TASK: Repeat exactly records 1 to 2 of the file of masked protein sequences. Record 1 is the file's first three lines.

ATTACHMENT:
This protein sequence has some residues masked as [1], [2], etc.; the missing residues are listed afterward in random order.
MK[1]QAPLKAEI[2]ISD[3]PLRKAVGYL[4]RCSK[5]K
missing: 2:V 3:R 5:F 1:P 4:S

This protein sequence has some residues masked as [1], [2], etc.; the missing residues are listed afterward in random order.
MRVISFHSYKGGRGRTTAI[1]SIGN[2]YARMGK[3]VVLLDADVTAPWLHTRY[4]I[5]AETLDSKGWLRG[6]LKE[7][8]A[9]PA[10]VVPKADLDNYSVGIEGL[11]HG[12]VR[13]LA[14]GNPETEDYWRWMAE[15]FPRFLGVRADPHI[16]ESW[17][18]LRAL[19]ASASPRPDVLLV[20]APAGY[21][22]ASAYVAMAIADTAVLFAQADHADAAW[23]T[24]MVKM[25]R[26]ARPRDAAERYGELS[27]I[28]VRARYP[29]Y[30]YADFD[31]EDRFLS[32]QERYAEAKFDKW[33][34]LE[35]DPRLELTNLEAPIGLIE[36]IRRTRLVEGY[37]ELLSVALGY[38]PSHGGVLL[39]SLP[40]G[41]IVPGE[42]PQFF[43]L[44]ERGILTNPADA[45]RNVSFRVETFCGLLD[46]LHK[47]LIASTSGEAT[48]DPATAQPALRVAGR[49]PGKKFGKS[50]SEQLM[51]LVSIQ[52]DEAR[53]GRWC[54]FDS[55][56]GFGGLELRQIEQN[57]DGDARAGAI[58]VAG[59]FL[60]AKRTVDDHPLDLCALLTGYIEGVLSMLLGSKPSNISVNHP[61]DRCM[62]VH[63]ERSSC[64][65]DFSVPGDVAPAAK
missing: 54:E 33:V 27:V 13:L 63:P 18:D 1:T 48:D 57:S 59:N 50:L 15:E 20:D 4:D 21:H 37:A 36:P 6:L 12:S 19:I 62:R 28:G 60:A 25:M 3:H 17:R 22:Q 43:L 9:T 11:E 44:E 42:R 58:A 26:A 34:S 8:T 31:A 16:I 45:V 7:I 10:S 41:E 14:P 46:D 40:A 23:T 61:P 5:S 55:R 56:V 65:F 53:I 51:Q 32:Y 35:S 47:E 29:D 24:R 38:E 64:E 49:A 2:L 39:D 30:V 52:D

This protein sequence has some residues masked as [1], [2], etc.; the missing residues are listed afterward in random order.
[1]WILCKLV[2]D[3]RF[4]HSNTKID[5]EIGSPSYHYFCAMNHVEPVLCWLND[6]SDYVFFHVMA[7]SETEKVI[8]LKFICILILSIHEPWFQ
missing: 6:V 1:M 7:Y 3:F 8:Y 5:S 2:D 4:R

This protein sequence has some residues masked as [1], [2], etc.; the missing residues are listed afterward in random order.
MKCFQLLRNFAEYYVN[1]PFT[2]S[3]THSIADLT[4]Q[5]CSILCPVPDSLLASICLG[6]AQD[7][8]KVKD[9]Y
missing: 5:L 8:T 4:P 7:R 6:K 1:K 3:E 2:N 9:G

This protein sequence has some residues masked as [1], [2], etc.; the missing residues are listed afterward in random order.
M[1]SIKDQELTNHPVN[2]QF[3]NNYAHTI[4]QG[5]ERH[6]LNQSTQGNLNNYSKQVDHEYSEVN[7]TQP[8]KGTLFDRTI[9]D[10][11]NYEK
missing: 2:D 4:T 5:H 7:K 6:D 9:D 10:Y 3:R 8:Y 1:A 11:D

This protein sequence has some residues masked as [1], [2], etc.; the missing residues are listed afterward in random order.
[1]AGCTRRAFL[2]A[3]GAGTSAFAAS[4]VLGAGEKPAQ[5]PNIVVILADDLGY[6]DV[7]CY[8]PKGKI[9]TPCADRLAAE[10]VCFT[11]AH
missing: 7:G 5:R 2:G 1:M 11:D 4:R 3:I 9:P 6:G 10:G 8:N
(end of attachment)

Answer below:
This protein sequence has some residues masked as [1], [2], etc.; the missing residues are listed afterward in random order.
MK[1]QAPLKAEI[2]ISD[3]PLRKAVGYL[4]RCSK[5]K
missing: 2:V 3:R 5:F 1:P 4:S

This protein sequence has some residues masked as [1], [2], etc.; the missing residues are listed afterward in random order.
MRVISFHSYKGGRGRTTAI[1]SIGN[2]YARMGK[3]VVLLDADVTAPWLHTRY[4]I[5]AETLDSKGWLRG[6]LKE[7][8]A[9]PA[10]VVPKADLDNYSVGIEGL[11]HG[12]VR[13]LA[14]GNPETEDYWRWMAE[15]FPRFLGVRADPHI[16]ESW[17][18]LRAL[19]ASASPRPDVLLV[20]APAGY[21][22]ASAYVAMAIADTAVLFAQADHADAAW[23]T[24]MVKM[25]R[26]ARPRDAAERYGELS[27]I[28]VRARYP[29]Y[30]YADFD[31]EDRFLS[32]QERYAEAKFDKW[33][34]LE[35]DPRLELTNLEAPIGLIE[36]IRRTRLVEGY[37]ELLSVALGY[38]PSHGGVLL[39]SLP[40]G[41]IVPGE[42]PQFF[43]L[44]ERGILTNPADA[45]RNVSFRVETFCGLLD[46]LHK[47]LIASTSGEAT[48]DPATAQPALRVAGR[49]PGKKFGKS[50]SEQLM[51]LVSIQ[52]DEAR[53]GRWC[54]FDS[55][56]GFGGLELRQIEQN[57]DGDARAGAI[58]VAG[59]FL[60]AKRTVDDHPLDLCALLTGYIEGVLSMLLGSKPSNISVNHP[61]DRCM[62]VH[63]ERSSC[64][65]DFSVPGDVAPAAK
missing: 54:E 33:V 27:V 13:L 63:P 18:D 1:T 48:D 57:S 59:N 50:L 15:E 20:D 4:D 21:H 37:A 36:P 6:L 12:S 19:I 62:R 28:G 60:A 25:M 3:H 17:R 22:Q 43:L 9:T 11:E 44:E 42:R 58:A 26:A 34:S 8:T 31:A 16:I 45:V 7:I 10:S 41:E 14:P 46:D 40:A 23:T 61:P 5:S 55:R 56:V 65:F 53:I 51:Q 32:Y 35:S 47:E 29:D 24:R 38:E 64:E 49:A 2:L 39:D 30:V 52:D